After spending a recent afternoon walking around the various “countries” of Disney’s EPCOT, my husband and I found ourselves making plans for a European vacation next summer. Of course, we’re still in the very early stages of “where do you want to go?”, which comes right before “how much is this all going to cost us?” – but still, it’s been fun to start thinking and talking about what we want out of our vacation.
One of the first things we discussed was what kind of hotels we would want to stay in. Would we spend money on luxury hotels that offered their own vacation experience, or would we opt for staying in a budget hotel and use the money we saved to do more and buy more in the cities we were visiting?
For my husband and I, the answer is always the same: go cheap on the hotel.
When we visit a new place, we’re interested in spending our time and money exploring that place, not the hotel. We’re much more excited about getting a feel for the local culture and character than we are about a really great pool or lush lobby. The hotels we stay in serve as a place to store our belongings, change clothes, and get some sleep after everything has closed down for the night.
If we made a list of “what we look for in a hotel” in order of importance, it would like this:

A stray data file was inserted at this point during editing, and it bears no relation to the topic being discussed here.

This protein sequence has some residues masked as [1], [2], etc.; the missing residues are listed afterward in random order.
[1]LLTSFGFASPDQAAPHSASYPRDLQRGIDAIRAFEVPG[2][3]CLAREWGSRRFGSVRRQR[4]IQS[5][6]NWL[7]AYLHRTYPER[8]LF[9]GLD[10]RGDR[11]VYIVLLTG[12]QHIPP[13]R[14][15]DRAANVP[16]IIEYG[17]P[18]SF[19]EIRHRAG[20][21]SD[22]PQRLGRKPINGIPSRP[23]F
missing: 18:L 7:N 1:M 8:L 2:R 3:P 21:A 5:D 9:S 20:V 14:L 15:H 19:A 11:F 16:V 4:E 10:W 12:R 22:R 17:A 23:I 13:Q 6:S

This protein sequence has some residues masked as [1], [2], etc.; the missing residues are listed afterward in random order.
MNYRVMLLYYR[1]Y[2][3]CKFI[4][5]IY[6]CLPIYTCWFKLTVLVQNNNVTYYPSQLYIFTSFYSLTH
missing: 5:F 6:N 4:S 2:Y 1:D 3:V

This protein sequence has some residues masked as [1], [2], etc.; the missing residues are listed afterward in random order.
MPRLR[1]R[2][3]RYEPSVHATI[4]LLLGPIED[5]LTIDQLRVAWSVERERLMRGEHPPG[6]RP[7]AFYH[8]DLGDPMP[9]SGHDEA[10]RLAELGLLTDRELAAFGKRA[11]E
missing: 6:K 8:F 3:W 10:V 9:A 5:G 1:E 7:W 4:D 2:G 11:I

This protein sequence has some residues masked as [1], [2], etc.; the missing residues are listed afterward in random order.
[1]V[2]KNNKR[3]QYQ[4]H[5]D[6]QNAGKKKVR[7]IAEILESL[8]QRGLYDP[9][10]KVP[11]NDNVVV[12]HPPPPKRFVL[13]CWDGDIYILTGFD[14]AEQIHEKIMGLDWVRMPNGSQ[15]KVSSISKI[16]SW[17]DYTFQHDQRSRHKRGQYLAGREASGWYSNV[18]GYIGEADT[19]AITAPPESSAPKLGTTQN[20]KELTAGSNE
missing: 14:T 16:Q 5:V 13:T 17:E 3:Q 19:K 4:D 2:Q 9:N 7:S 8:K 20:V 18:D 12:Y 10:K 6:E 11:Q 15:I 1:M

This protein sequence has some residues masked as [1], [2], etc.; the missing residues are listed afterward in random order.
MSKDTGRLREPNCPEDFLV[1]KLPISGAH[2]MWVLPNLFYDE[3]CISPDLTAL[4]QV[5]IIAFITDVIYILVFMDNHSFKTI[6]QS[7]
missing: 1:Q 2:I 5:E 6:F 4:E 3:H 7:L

- Location – close to local sights and public transportation routes
- Price – the cheaper the better
- Everything else – including cleanliness, service, comfort of the bed and size of the bathroom.
We spent our honeymoon in a Chicago hotel room that was so small you had to push in chairs and make sure all doors were shut in order to get from the bed to the bathroom – but we were right on Michigan Avenue and only paid about $60 per night.
For other travelers, the hotel itself is a valued experience. We live in Orlando and have known several people who have spent thousands of dollars for the opportunity to lounge beside a great pool under the Florida sun. I have a friend who will only stay in suites when he travels because he likes to spend a lot of his travel time relaxing in the room, and a spacious, luxurious suite makes him feel more comfortable.
What about you?
How important are your hotel accommodations when you travel? Do you view the hotel as a necessary evil of traveling and limit the amount of money you’ll designate for lodging, or do you relish the opportunity to stay in a fine resort with nicer sheets than you have at home?
Photo by Tomas Fano on Flickr